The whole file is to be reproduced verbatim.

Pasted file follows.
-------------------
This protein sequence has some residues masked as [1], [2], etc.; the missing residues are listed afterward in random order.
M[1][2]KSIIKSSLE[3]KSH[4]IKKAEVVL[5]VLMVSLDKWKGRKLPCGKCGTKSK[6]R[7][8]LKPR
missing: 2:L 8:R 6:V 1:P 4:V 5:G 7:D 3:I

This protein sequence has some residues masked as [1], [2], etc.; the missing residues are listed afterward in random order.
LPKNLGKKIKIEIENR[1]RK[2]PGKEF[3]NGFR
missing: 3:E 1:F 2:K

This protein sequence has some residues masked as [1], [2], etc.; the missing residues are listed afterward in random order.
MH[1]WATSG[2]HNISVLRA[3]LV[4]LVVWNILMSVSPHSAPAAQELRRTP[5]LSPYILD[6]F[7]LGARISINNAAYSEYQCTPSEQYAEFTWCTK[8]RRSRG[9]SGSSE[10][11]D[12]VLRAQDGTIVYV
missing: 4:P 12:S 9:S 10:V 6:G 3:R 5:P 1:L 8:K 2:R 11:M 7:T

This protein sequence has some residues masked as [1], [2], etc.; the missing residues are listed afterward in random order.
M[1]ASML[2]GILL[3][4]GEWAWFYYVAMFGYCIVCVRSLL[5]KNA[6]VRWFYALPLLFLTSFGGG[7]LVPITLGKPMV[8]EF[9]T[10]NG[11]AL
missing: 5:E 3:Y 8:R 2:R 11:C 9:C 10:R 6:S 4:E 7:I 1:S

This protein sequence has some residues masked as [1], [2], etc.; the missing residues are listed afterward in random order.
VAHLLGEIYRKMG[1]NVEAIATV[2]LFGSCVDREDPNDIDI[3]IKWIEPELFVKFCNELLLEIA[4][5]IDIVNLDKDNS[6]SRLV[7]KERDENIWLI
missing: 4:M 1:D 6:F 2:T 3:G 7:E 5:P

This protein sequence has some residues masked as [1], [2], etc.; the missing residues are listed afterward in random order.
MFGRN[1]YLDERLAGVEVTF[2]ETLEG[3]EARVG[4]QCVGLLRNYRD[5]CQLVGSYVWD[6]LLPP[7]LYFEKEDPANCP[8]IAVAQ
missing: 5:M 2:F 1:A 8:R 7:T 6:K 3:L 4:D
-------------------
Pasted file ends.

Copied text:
This protein sequence has some residues masked as [1], [2], etc.; the missing residues are listed afterward in random order.
M[1][2]KSIIKSSLE[3]KSH[4]IKKAEVVL[5]VLMVSLDKWKGRKLPCGKCGTKSK[6]R[7][8]LKPR
missing: 2:L 8:R 6:V 1:P 4:V 5:G 7:D 3:I

This protein sequence has some residues masked as [1], [2], etc.; the missing residues are listed afterward in random order.
LPKNLGKKIKIEIENR[1]RK[2]PGKEF[3]NGFR
missing: 3:E 1:F 2:K

This protein sequence has some residues masked as [1], [2], etc.; the missing residues are listed afterward in random order.
MH[1]WATSG[2]HNISVLRA[3]LV[4]LVVWNILMSVSPHSAPAAQELRRTP[5]LSPYILD[6]F[7]LGARISINNAAYSEYQCTPSEQYAEFTWCTK[8]RRSRG[9]SGSSE[10][11]D[12]VLRAQDGTIVYV
missing: 4:P 12:S 9:S 10:V 6:G 3:R 5:P 1:L 8:K 2:R 11:M 7:T

This protein sequence has some residues masked as [1], [2], etc.; the missing residues are listed afterward in random order.
M[1]ASML[2]GILL[3][4]GEWAWFYYVAMFGYCIVCVRSLL[5]KNA[6]VRWFYALPLLFLTSFGGG[7]LVPITLGKPMV[8]EF[9]T[10]NG[11]AL
missing: 5:E 3:Y 8:R 2:R 11:C 9:C 10:R 6:S 4:E 7:I 1:S

This protein sequence has some residues masked as [1], [2], etc.; the missing residues are listed afterward in random order.
VAHLLGEIYRKMG[1]NVEAIATV[2]LFGSCVDREDPNDIDI[3]IKWIEPELFVKFCNELLLEIA[4][5]IDIVNLDKDNS[6]SRLV[7]KERDENIWLI
missing: 4:M 1:D 6:F 2:T 3:G 7:E 5:P

This protein sequence has some residues masked as [1], [2], etc.; the missing residues are listed afterward in random order.
MFGRN[1]YLDERLAGVEVTF[2]ETLEG[3]EARVG[4]QCVGLLRNYRD[5]CQLVGSYVWD[6]LLPP[7]LYFEKEDPANCP[8]IAVAQ
missing: 5:M 2:F 1:A 8:R 7:T 6:K 3:L 4:D